This knowledge is also of a certain value to hackers representing states.
This represents an effective way of censoring what the hackers don't like.
The new thing is to use the internet of things to hack the target site. Thus the security journalist Brian Krebs has been attacked heavily with DDos.
They used hundreds of hacked surveillance cameras to create a botnet that brought his site down.
AV and rootkit prevention are not a part of the software on gadgets like cameras and refrigerators; this makes the Internet of things a security risk. So your car, camera or refrigerator are dangerous!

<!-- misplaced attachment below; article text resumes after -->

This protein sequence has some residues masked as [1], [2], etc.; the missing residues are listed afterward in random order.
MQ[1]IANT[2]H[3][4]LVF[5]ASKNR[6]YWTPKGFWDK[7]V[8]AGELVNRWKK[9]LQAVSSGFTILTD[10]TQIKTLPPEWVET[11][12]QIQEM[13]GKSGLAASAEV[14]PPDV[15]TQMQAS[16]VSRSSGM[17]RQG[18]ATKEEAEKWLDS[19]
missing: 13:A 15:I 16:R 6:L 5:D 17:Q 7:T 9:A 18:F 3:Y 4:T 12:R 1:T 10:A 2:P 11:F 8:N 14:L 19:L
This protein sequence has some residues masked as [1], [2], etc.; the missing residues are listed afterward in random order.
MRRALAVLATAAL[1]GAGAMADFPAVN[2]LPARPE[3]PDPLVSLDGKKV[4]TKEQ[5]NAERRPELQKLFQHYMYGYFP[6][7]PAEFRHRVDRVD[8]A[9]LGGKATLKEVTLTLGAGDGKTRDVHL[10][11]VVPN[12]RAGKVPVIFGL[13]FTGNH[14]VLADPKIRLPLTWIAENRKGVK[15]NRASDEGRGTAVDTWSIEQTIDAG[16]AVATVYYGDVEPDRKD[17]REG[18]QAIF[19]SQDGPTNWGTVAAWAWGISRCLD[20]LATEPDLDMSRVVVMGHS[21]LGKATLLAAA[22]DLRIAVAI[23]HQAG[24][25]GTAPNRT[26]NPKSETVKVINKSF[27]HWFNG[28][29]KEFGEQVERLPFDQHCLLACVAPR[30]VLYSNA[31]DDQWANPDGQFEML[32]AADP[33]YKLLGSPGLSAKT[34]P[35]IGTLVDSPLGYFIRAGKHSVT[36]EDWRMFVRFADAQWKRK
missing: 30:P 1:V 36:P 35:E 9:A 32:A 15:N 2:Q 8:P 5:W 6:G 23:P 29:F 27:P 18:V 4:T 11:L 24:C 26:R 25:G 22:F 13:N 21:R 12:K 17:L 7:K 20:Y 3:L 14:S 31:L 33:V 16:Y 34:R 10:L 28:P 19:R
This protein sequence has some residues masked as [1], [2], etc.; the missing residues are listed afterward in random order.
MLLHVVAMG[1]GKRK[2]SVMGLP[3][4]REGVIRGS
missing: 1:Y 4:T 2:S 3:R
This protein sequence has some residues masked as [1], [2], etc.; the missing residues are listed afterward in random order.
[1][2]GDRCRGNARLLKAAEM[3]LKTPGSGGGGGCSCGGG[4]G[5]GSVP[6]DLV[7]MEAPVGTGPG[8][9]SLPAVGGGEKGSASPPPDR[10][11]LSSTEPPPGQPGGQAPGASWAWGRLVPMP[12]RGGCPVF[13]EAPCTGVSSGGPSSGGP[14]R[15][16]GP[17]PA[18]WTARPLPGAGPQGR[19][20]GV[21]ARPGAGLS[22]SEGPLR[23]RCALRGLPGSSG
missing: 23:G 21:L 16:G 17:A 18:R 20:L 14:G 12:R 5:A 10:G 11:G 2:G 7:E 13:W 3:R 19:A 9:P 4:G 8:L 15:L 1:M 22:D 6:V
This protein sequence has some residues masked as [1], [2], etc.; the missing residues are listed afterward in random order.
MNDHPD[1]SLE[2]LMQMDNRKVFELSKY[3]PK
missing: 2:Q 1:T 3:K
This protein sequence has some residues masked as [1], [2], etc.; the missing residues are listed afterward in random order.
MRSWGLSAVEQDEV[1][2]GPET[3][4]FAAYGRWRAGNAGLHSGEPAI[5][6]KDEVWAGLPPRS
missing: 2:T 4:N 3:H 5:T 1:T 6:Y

We have been referring to Krebs on several occasions here because he clearly knows what he is talking about, and it is sad that it is so easy to censor his "voice".
The hackers are learning how to take down the internet and remove content they don't like. So far this has been a sport for governments who seem to feel entitled to know everything about us and stop unwanted content - not so anymore (not in this scale).
"It's getting huge," Akamai's McKeay said of the recently reported attack volumes. "You're going to see brownouts, sections where a data center, an ISP, a region, may have so much traffic that it takes down that region."